Of course I've found that as soon as any bread recipe (or formula, as commercial bakers call them) is invited into a baker's kitchen, it immediately becomes their own, even if they're attempting to follow it to the letter. Because whether it's by chance or by choice, your bread will most likely end up looking and tasting different than mine. And while this may not be all that desirable when one is creating a cake, I believe it's one of the endearing qualities of handmade bread. No two loaves are ever completely alike.

That said, I invite you to take my recipe into your kitchen and share your results with the rest of us. For instance, when I first sent this recipe to my bread baking partner in crime, Beth (aka kitchenMage), she substituted wheat bran for the oat bran and created an entirely new loaf. She now makes a decadent Cinnamon Spice Pecan Swirl version—and tells me the dough makes awesome cinnamon rolls.

So bake this oatmeal bread and then leave us a comment describing your version. Did you halve the amount of yeast and double the rising time? Knead the dough with a standing mixer? Make it with milk instead of water? Use honey and natural margarine in place of the sugar and butter? Toss in some whole grain flour and a little cracked wheat? Add a few handfuls of raisins and a cup of homemade applesauce? Make your bread in the shape of a braid? If you write about it on your blog, you're welcome to include a link to the post in your comment.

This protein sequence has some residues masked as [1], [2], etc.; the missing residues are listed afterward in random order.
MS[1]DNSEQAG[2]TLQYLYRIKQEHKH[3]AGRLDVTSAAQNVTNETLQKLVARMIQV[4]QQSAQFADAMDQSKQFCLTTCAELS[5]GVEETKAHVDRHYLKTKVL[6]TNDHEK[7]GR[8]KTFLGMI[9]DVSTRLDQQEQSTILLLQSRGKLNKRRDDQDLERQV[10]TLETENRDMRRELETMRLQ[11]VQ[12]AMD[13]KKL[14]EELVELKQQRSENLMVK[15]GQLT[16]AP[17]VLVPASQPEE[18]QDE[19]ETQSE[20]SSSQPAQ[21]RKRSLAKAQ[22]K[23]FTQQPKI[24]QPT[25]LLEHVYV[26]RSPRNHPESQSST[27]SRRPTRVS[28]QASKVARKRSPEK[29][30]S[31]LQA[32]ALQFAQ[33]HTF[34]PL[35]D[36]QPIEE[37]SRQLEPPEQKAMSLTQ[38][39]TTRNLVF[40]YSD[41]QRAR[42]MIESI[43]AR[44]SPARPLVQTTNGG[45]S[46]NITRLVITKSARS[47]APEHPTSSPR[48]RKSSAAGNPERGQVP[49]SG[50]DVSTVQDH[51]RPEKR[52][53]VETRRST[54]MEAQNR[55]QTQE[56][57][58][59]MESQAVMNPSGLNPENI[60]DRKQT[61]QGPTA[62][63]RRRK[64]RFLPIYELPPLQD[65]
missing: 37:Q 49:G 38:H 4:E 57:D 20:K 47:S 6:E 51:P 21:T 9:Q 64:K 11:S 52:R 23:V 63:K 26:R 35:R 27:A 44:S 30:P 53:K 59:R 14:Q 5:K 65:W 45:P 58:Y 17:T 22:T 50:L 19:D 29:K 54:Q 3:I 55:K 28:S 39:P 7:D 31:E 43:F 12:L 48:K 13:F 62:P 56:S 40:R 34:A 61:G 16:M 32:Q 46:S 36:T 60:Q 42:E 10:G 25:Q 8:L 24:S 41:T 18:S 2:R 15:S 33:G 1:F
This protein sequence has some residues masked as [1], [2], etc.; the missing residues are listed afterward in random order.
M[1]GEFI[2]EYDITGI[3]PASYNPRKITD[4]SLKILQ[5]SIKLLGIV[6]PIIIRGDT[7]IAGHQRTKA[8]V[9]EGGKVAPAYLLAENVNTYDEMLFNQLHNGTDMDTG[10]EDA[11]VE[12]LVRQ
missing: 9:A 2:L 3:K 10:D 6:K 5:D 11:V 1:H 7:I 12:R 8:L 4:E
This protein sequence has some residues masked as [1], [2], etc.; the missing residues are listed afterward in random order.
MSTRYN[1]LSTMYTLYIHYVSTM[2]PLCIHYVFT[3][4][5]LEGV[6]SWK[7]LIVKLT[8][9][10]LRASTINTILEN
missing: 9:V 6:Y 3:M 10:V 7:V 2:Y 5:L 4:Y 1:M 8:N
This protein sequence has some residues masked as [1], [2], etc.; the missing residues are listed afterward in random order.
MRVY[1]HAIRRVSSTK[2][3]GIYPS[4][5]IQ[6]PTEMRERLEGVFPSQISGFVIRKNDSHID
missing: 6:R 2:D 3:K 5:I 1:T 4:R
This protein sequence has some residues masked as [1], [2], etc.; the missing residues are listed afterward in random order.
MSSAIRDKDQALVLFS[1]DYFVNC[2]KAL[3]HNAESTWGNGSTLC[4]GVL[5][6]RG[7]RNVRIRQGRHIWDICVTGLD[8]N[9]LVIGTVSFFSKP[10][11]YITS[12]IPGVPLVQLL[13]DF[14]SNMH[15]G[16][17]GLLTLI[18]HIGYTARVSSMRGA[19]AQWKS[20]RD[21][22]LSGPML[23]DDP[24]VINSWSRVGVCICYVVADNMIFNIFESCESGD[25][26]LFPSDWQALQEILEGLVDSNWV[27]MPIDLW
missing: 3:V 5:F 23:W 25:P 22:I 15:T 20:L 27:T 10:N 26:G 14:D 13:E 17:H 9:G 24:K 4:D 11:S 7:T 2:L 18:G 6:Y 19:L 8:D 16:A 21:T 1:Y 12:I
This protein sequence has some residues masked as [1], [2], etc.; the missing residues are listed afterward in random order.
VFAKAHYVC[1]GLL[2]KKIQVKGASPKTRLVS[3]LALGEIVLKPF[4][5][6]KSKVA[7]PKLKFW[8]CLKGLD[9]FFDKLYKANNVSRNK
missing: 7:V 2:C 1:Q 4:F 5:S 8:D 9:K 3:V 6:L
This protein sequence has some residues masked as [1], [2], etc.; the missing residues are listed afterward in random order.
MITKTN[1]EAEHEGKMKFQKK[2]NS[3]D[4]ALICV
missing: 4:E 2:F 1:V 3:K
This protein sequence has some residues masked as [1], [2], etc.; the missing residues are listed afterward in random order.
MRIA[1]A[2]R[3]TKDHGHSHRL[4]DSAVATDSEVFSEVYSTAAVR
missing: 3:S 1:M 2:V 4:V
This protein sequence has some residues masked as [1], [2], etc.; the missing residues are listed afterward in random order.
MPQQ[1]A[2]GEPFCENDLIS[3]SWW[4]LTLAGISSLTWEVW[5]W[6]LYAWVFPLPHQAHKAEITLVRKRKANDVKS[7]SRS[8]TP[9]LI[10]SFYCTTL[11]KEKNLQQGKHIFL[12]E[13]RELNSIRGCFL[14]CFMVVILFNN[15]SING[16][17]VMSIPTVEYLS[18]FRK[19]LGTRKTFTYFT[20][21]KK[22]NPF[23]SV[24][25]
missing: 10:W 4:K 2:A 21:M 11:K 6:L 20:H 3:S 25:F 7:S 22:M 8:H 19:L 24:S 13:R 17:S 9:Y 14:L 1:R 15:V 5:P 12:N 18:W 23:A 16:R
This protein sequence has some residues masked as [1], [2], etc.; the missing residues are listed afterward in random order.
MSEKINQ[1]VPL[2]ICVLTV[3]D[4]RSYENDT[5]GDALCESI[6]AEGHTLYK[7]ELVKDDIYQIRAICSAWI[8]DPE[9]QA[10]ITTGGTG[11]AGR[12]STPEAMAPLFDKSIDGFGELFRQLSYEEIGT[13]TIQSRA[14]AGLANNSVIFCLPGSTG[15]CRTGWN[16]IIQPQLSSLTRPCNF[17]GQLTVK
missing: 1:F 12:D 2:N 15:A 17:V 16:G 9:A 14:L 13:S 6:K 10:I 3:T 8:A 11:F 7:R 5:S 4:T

One bread recipe is now in many hands. I'm so glad I finally got around to sharing it, and I can't wait to see what you come up with.

Farmgirl Susan's Oatmeal Toasting Bread Recipe

**Click here to print this recipe**

Makes three 8"x 4" loaves, approximately 24 ounces each, plus 10 ounces of dough to save as 'old dough' for your next batch.

This is the 'old dough' version - instructions are included below for how to make this bread without old dough

As always, I recommend using local and organic ingredients; they really do make a difference. Organic flours and grains are readily available and reasonably priced; look for them in the bulk section at natural food stores. Even organic sugar is becoming mainstream.

I buy one pound packages of instant yeast and keep it in a jar in the freezer, where it lasts for at least a year. I've never had good luck with those little envelopes of yeast, and even if you end up tossing half a pound of the bag out, the larger package is still a bargain.

An instant read thermometer is an inexpensive and indispensible tool; use it to check the temperature of your ingredients, your rising dough, even the air temperature by setting it in a glass of room temperature water.

A digital kitchen scale is another very worthwhile investment. I love my Oxo Good Grips 11-pound scale and often use it several times a day to weigh everything from recipe ingredients to freshly harvested kitchen garden bounty. It's also great for weighing postage. The pull-out display is awesome.